Any technology that uses radio or light waves to transmit and receive information. We use the IEEE's 802.11 wireless networking protocols to connect laptop labs to our local area networks. During the first years of the 21st century, we also used wireless technology to connect Marion Intermediate, Marion Middle, Marion Primary, and Marion Senior High schools to our wide area network; however, as more homeowners and businesses installed wireless networking gear we began to experience increased interference on those networks, which prompted us to switch to more robust fiber connections. In general, the use of wireless networking technology, especially in the unlicensed frequencies used by consumers and most organizations, is a matter of convenience and a way to extend computer networks to locations where wired connections are impractical. That convenience must be weighed against the greatly reduced bandwidth provided by wireless networks compared to wired networks.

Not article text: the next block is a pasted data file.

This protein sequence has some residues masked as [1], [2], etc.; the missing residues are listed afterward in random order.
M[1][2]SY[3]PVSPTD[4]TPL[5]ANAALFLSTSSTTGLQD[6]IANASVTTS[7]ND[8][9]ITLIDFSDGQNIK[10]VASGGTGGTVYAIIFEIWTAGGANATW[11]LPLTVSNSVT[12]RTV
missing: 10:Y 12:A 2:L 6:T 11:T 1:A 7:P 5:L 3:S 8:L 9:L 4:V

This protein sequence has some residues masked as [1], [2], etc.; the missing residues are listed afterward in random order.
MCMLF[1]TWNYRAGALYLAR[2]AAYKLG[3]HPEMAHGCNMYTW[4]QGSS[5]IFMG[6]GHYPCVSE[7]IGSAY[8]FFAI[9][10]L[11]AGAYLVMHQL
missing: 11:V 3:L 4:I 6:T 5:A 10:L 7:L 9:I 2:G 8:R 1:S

x y z coordinates
A method of identifying points in a three-dimensional Cartesian coordinate system. Any point in a system like this can be identified by its x coordinate (its horizontal distance from the 0,0,0 origin), its y coordinate (vertical distance), and z coordinate, which represents depth. Three-dimensioinal Cartesian coordinate systems are used in 3D modeling programs, such as Blender.